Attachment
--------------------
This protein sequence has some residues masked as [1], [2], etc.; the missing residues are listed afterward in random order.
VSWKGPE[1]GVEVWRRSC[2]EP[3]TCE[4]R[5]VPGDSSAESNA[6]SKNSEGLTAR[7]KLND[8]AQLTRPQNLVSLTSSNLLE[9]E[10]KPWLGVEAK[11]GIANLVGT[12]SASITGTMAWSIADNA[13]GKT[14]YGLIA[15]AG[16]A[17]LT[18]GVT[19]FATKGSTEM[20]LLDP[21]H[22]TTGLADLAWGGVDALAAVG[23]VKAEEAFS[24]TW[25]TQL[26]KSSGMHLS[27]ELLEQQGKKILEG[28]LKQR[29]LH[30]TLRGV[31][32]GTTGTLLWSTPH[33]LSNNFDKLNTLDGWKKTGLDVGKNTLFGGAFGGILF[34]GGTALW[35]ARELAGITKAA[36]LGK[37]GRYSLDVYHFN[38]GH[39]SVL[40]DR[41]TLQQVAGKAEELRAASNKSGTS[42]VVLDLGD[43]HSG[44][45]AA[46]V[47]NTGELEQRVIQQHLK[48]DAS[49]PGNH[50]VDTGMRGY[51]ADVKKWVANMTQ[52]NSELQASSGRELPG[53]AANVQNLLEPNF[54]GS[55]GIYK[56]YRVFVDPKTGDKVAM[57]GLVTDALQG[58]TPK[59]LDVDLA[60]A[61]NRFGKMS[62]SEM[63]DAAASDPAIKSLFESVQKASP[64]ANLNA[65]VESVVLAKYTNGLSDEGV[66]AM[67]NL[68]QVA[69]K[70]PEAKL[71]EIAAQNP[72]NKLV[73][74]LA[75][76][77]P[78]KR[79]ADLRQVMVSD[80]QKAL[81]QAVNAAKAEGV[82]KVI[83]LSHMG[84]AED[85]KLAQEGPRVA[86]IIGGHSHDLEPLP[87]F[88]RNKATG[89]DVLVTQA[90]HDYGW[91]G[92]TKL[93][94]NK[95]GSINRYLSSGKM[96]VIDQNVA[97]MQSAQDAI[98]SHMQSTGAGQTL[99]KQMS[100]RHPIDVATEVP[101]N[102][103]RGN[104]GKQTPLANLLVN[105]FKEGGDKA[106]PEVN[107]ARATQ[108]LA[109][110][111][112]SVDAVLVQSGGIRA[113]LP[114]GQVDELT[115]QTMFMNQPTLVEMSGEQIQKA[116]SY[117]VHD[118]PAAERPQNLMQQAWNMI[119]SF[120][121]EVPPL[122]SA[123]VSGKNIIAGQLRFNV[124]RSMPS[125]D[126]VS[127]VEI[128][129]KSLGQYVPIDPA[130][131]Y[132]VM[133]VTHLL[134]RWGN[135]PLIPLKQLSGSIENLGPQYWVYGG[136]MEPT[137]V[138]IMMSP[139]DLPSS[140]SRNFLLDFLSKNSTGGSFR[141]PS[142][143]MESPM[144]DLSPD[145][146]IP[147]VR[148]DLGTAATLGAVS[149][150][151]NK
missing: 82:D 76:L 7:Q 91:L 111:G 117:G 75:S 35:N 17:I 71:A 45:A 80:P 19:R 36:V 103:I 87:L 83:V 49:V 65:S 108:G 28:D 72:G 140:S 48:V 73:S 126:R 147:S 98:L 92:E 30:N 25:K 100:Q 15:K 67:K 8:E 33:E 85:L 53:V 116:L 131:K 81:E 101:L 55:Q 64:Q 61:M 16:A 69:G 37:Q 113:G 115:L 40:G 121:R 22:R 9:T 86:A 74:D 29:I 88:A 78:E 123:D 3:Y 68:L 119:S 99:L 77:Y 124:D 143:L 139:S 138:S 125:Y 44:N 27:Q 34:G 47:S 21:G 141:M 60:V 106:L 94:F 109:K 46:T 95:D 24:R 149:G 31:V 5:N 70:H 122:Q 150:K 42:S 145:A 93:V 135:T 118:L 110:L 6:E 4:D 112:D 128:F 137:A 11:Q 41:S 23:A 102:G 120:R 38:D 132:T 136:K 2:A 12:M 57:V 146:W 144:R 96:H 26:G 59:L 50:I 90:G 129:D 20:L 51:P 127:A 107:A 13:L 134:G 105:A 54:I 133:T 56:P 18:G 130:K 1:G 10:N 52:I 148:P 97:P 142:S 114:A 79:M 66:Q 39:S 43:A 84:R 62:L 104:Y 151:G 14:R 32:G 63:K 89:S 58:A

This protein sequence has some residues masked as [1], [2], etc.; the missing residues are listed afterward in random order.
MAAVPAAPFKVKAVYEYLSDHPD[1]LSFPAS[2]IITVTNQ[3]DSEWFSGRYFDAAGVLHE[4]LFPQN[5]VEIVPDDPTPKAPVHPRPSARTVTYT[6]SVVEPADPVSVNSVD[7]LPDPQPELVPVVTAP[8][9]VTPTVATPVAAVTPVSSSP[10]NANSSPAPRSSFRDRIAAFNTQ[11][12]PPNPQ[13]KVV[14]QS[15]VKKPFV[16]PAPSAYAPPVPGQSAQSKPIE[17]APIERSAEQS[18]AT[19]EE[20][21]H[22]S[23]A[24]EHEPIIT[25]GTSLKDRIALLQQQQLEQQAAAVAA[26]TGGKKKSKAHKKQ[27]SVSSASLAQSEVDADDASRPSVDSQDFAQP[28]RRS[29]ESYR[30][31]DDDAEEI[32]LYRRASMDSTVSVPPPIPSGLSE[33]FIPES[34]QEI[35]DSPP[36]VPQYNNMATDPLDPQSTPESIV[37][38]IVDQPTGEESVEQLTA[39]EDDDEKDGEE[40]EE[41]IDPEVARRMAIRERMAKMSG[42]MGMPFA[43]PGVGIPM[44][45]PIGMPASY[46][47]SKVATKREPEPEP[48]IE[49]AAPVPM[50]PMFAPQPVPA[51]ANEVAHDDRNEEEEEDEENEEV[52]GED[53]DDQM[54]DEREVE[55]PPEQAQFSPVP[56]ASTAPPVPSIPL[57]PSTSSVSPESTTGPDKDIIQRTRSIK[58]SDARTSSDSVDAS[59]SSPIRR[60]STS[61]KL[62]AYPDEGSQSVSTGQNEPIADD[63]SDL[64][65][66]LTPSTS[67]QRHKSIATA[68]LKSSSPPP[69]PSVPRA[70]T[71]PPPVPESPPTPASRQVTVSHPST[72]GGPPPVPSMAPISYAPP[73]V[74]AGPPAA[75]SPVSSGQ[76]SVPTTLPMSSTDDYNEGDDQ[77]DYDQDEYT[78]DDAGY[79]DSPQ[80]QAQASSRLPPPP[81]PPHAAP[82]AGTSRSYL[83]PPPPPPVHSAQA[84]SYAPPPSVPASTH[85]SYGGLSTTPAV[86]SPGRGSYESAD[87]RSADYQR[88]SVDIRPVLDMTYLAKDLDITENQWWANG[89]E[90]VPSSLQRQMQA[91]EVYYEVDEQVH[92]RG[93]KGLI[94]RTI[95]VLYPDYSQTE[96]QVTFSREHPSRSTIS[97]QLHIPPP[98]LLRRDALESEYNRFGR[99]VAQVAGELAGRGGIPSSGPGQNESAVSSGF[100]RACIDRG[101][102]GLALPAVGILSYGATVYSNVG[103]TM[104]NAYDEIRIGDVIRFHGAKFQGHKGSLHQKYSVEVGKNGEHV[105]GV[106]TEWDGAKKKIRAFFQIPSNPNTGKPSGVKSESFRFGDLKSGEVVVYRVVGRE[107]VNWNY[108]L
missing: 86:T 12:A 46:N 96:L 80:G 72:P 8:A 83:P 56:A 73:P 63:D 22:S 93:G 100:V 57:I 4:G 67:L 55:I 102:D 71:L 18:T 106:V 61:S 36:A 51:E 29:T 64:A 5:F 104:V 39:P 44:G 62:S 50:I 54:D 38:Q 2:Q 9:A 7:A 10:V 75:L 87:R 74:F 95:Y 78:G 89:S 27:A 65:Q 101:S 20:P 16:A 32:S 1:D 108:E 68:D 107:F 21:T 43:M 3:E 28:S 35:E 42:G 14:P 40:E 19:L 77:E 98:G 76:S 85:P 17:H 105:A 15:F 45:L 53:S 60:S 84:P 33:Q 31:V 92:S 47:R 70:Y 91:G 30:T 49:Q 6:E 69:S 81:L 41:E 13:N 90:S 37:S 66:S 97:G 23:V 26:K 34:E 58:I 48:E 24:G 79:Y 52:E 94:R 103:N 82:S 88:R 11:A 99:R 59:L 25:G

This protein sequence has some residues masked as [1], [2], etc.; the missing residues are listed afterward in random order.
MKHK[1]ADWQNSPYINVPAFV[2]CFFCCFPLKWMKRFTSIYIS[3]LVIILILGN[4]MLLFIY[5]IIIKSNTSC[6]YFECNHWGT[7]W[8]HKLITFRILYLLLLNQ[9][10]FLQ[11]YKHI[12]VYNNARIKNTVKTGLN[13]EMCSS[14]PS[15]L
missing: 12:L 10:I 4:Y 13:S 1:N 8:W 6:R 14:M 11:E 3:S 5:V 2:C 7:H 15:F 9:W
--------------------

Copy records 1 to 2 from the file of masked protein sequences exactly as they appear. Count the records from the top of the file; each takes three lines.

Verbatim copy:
This protein sequence has some residues masked as [1], [2], etc.; the missing residues are listed afterward in random order.
VSWKGPE[1]GVEVWRRSC[2]EP[3]TCE[4]R[5]VPGDSSAESNA[6]SKNSEGLTAR[7]KLND[8]AQLTRPQNLVSLTSSNLLE[9]E[10]KPWLGVEAK[11]GIANLVGT[12]SASITGTMAWSIADNA[13]GKT[14]YGLIA[15]AG[16]A[17]LT[18]GVT[19]FATKGSTEM[20]LLDP[21]H[22]TTGLADLAWGGVDALAAVG[23]VKAEEAFS[24]TW[25]TQL[26]KSSGMHLS[27]ELLEQQGKKILEG[28]LKQR[29]LH[30]TLRGV[31][32]GTTGTLLWSTPH[33]LSNNFDKLNTLDGWKKTGLDVGKNTLFGGAFGGILF[34]GGTALW[35]ARELAGITKAA[36]LGK[37]GRYSLDVYHFN[38]GH[39]SVL[40]DR[41]TLQQVAGKAEELRAASNKSGTS[42]VVLDLGD[43]HSG[44][45]AA[46]V[47]NTGELEQRVIQQHLK[48]DAS[49]PGNH[50]VDTGMRGY[51]ADVKKWVANMTQ[52]NSELQASSGRELPG[53]AANVQNLLEPNF[54]GS[55]GIYK[56]YRVFVDPKTGDKVAM[57]GLVTDALQG[58]TPK[59]LDVDLA[60]A[61]NRFGKMS[62]SEM[63]DAAASDPAIKSLFESVQKASP[64]ANLNA[65]VESVVLAKYTNGLSDEGV[66]AM[67]NL[68]QVA[69]K[70]PEAKL[71]EIAAQNP[72]NKLV[73][74]LA[75][76][77]P[78]KR[79]ADLRQVMVSD[80]QKAL[81]QAVNAAKAEGV[82]KVI[83]LSHMG[84]AED[85]KLAQEGPRVA[86]IIGGHSHDLEPLP[87]F[88]RNKATG[89]DVLVTQA[90]HDYGW[91]G[92]TKL[93][94]NK[95]GSINRYLSSGKM[96]VIDQNVA[97]MQSAQDAI[98]SHMQSTGAGQTL[99]KQMS[100]RHPIDVATEVP[101]N[102][103]RGN[104]GKQTPLANLLVN[105]FKEGGDKA[106]PEVN[107]ARATQ[108]LA[109][110][111][112]SVDAVLVQSGGIRA[113]LP[114]GQVDELT[115]QTMFMNQPTLVEMSGEQIQKA[116]SY[117]VHD[118]PAAERPQNLMQQAWNMI[119]SF[120][121]EVPPL[122]SA[123]VSGKNIIAGQLRFNV[124]RSMPS[125]D[126]VS[127]VEI[128][129]KSLGQYVPIDPA[130][131]Y[132]VM[133]VTHLL[134]RWGN[135]PLIPLKQLSGSIENLGPQYWVYGG[136]MEPT[137]V[138]IMMSP[139]DLPSS[140]SRNFLLDFLSKNSTGGSFR[141]PS[142][143]MESPM[144]DLSPD[145][146]IP[147]VR[148]DLGTAATLGAVS[149][150][151]NK
missing: 82:D 76:L 7:Q 91:L 111:G 117:G 75:S 35:N 17:I 71:A 45:A 80:P 19:R 36:V 103:I 87:L 83:V 49:V 65:S 108:G 28:D 72:G 140:S 48:V 73:S 126:R 147:S 98:L 92:E 30:N 25:K 100:Q 15:K 67:K 8:E 33:E 85:L 53:V 116:L 131:K 81:E 101:L 55:Q 64:Q 61:M 16:A 69:G 37:Q 113:G 115:L 40:G 121:R 22:R 9:T 86:A 74:D 29:I 88:A 78:E 123:D 3:Y 68:L 119:S 99:L 77:Y 124:D 143:L 139:S 138:S 125:Y 44:N 27:Q 34:G 47:S 21:G 141:M 60:V 106:L 94:F 109:K 46:T 95:D 24:R 149:G 31:V 5:N 70:H 122:Q 150:K 42:S 145:A 93:V 135:T 118:L 110:L 6:E 4:D 112:D 128:F 137:A 11:Q 41:S 23:A 102:G 120:R 38:D 132:T 136:K 2:A 12:M 57:V 146:W 144:R 96:H 26:G 59:L 50:I 90:G 129:D 20:L 51:P 127:A 107:A 13:L 134:G 105:A 54:I 133:T 56:P 18:G 130:K 1:G 10:N 52:I 148:P 97:P 142:S 114:A 79:M 66:Q 39:S 43:A 84:R 62:L 104:Y 151:G 14:R 32:G 63:K 89:S 58:A

This protein sequence has some residues masked as [1], [2], etc.; the missing residues are listed afterward in random order.
MAAVPAAPFKVKAVYEYLSDHPD[1]LSFPAS[2]IITVTNQ[3]DSEWFSGRYFDAAGVLHE[4]LFPQN[5]VEIVPDDPTPKAPVHPRPSARTVTYT[6]SVVEPADPVSVNSVD[7]LPDPQPELVPVVTAP[8][9]VTPTVATPVAAVTPVSSSP[10]NANSSPAPRSSFRDRIAAFNTQ[11][12]PPNPQ[13]KVV[14]QS[15]VKKPFV[16]PAPSAYAPPVPGQSAQSKPIE[17]APIERSAEQS[18]AT[19]EE[20][21]H[22]S[23]A[24]EHEPIIT[25]GTSLKDRIALLQQQQLEQQAAAVAA[26]TGGKKKSKAHKKQ[27]SVSSASLAQSEVDADDASRPSVDSQDFAQP[28]RRS[29]ESYR[30][31]DDDAEEI[32]LYRRASMDSTVSVPPPIPSGLSE[33]FIPES[34]QEI[35]DSPP[36]VPQYNNMATDPLDPQSTPESIV[37][38]IVDQPTGEESVEQLTA[39]EDDDEKDGEE[40]EE[41]IDPEVARRMAIRERMAKMSG[42]MGMPFA[43]PGVGIPM[44][45]PIGMPASY[46][47]SKVATKREPEPEP[48]IE[49]AAPVPM[50]PMFAPQPVPA[51]ANEVAHDDRNEEEEEDEENEEV[52]GED[53]DDQM[54]DEREVE[55]PPEQAQFSPVP[56]ASTAPPVPSIPL[57]PSTSSVSPESTTGPDKDIIQRTRSIK[58]SDARTSSDSVDAS[59]SSPIRR[60]STS[61]KL[62]AYPDEGSQSVSTGQNEPIADD[63]SDL[64][65][66]LTPSTS[67]QRHKSIATA[68]LKSSSPPP[69]PSVPRA[70]T[71]PPPVPESPPTPASRQVTVSHPST[72]GGPPPVPSMAPISYAPP[73]V[74]AGPPAA[75]SPVSSGQ[76]SVPTTLPMSSTDDYNEGDDQ[77]DYDQDEYT[78]DDAGY[79]DSPQ[80]QAQASSRLPPPP[81]PPHAAP[82]AGTSRSYL[83]PPPPPPVHSAQA[84]SYAPPPSVPASTH[85]SYGGLSTTPAV[86]SPGRGSYESAD[87]RSADYQR[88]SVDIRPVLDMTYLAKDLDITENQWWANG[89]E[90]VPSSLQRQMQA[91]EVYYEVDEQVH[92]RG[93]KGLI[94]RTI[95]VLYPDYSQTE[96]QVTFSREHPSRSTIS[97]QLHIPPP[98]LLRRDALESEYNRFGR[99]VAQVAGELAGRGGIPSSGPGQNESAVSSGF[100]RACIDRG[101][102]GLALPAVGILSYGATVYSNVG[103]TM[104]NAYDEIRIGDVIRFHGAKFQGHKGSLHQKYSVEVGKNGEHV[105]GV[106]TEWDGAKKKIRAFFQIPSNPNTGKPSGVKSESFRFGDLKSGEVVVYRVVGRE[107]VNWNY[108]L
missing: 86:T 12:A 46:N 96:L 80:G 72:P 8:A 83:P 56:A 73:P 63:D 22:S 93:G 100:V 57:I 4:G 67:L 55:I 102:D 71:L 18:T 106:V 61:S 36:A 51:E 29:T 64:A 5:F 104:V 39:P 44:G 62:S 50:I 54:D 38:Q 2:Q 9:A 7:A 10:V 75:L 87:R 74:F 95:Y 78:G 89:S 27:A 65:Q 101:S 20:P 16:A 32:S 1:D 108:E 68:D 107:F 21:T 43:M 3:E 28:S 35:E 42:G 14:P 40:E 19:L 77:E 98:G 76:S 85:P 17:H 105:A 15:F 45:L 53:S 60:S 84:P 33:Q 31:V 92:S 47:R 70:Y 91:G 30:T 49:Q 6:E 69:S 81:L 41:E 13:N 90:S 37:S 66:S 97:G 23:V 26:K 34:E 58:I 48:E 24:G 79:Y 52:E 94:R 103:N 82:S 88:R 11:A 99:R 59:L 25:G